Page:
To borrow a line from ‘Monty Python and the Holy Grail,’ it may be time to “bring out your dead.”
MoviePass, the subscription ticketing service, can retort with “I’m not dead” all it wants, but it may be soon.
Helios and Matheson, MoviePass’ parent company, posted a humiliating quarterly earnings report on Tuesday, disclosing that the company’s operating losses have mushroomed from less than $3 million in the second quarter of 2017 to $126.6 million in the second quarter of 2018.
MoviePass has tried every trick in the book to reframe its model, but time is running out. At the rate it’s going through the money in its bank account -- approximately $73 million a month -- the service could well be belly-up by October.
Investors cry foul
As if losing millions isn’t enough of a bad day at the box office, the folks at MoviePass are also facing a lawsuit. On Monday, Helios and Matheson Analytics Inc. investors filed a class action suit alleging that the company pulled the wool over the public’s eyes regarding the profitability of MoviePass before the stock tanked, according to a filing submitted in New York federal court on Monday.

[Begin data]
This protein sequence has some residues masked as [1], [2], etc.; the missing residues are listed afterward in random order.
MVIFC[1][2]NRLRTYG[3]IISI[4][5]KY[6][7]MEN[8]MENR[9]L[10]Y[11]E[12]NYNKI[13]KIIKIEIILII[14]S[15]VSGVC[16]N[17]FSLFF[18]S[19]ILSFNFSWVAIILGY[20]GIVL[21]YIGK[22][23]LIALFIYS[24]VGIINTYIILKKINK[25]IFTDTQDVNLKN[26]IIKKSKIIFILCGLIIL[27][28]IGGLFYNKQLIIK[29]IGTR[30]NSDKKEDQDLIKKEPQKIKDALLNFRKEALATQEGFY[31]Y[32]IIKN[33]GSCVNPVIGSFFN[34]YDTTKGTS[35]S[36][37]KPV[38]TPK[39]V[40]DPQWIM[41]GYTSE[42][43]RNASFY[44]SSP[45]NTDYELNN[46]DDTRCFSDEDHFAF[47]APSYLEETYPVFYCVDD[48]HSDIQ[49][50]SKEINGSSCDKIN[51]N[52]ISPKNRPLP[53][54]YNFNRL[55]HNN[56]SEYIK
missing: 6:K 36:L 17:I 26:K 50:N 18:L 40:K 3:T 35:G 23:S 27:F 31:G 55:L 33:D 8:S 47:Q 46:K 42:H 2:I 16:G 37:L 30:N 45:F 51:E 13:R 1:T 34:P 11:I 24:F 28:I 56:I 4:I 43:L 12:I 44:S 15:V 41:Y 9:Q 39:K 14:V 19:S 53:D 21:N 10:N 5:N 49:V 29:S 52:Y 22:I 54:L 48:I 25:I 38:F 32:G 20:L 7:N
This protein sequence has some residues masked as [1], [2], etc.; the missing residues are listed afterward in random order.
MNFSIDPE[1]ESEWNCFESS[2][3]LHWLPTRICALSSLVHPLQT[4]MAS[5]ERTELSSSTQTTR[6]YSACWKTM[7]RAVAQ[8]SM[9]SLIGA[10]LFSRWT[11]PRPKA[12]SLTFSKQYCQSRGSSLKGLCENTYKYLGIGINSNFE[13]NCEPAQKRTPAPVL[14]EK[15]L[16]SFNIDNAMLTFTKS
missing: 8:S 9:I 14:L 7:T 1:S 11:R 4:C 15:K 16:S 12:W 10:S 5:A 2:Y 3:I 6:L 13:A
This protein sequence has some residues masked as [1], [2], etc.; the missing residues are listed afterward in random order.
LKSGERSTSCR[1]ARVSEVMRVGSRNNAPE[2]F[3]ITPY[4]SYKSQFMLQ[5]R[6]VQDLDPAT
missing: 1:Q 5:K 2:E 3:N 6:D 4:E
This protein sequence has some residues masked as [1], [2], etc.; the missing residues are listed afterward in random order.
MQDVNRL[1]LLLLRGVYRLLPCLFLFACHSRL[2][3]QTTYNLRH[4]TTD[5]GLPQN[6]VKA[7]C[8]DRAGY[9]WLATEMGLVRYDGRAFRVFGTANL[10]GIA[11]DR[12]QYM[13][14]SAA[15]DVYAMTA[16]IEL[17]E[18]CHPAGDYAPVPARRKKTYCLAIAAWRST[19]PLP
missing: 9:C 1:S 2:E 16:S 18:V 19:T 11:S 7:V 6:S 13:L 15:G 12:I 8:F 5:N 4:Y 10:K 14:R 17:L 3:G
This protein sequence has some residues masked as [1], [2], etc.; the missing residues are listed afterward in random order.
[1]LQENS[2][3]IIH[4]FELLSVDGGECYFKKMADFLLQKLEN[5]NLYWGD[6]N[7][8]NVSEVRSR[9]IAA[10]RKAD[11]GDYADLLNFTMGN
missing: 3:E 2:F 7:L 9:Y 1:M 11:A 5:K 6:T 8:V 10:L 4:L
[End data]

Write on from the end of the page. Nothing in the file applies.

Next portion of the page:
"Helios was touting MoviePass’ valuation and path to profitability even though there was no reasonable basis to even imply that the MoviePass business model could lead to profitability for Helios," reads the filing by shareholder Jeffrey Braxton.
"MoviePass’ business model was not sustainable because there was no reasonable basis to believe that MoviePass could monetize the model to a degree that could be maintained before being too buried in debt to survive."
The class action group might be getting some love from MoviePass’ competition. The group’s Twitter account, @MoviePassLaw, claims that “AMC has contacted us, before our Moviepass case is presented to the Supreme Court they are hoping to provide each victim a one-year subscription to AMC Stubs A-List. Fantastic! Moviepass has failed us and we will show them!”